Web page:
We have recognized a distinction between employment discrimination cases where the plaintiff alleges "disparate treatment" and those cases involving a claim of "disparate impact." See Cox v. New England Tel. & Tel. Co., 414 Mass. 375 , 384 (1993), citing Smith College v. Massachusetts Comm'n Against Discrimination, 376 Mass. 221 , 227 (1978). In a "disparate treatment" case, "proof of the employer's discriminatory motive is critical." Cox v. New England Tel. & Tel. Co., supra at 384-385. We have adopted, therefore, a framework of shifting burdens of persuasion and production of evidence that is "intended progressively to sharpen the inquiry into the elusive factual question of intentional discrimination." Texas Dep't of Community Affairs v. Burdine, 450 U.S. 248, 255 n.8 (1981). See Cox v. New England Tel. & Tel. Co., supra. This framework of shifting burdens, however, does not apply in a "disparate impact" case because "discriminatory motive is not an essential part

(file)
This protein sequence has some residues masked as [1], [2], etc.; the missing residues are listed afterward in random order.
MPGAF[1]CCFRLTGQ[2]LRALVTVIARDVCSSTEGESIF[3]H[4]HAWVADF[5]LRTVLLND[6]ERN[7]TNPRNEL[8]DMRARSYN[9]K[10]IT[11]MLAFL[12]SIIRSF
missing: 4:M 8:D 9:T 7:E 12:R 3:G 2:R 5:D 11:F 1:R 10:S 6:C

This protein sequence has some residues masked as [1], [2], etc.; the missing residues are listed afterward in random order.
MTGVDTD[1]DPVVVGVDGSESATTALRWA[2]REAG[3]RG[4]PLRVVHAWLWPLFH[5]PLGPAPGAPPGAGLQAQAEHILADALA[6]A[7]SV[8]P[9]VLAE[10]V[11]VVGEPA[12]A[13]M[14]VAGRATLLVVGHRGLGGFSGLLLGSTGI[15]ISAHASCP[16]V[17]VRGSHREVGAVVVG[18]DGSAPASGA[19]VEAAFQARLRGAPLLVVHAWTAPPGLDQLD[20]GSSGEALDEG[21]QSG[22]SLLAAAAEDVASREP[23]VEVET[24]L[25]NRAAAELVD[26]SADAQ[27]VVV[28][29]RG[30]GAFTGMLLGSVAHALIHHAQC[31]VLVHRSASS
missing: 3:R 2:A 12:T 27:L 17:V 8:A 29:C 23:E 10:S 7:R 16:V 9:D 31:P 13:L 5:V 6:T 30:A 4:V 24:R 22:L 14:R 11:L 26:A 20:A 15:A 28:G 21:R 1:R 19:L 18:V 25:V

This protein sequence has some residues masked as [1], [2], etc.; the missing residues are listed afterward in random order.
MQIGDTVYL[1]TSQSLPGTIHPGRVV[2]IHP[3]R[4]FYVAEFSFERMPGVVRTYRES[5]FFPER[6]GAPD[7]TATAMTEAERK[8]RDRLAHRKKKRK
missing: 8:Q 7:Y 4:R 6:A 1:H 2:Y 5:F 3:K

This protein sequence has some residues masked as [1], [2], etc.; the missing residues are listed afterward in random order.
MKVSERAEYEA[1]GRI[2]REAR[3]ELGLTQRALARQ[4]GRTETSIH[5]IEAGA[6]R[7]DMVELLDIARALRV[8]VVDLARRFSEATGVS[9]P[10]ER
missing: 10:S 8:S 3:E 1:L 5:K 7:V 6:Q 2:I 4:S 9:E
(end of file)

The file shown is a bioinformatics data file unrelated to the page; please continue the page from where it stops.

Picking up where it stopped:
of the proof." Smith College v. Massachusetts Commission Against Discrimination, supra.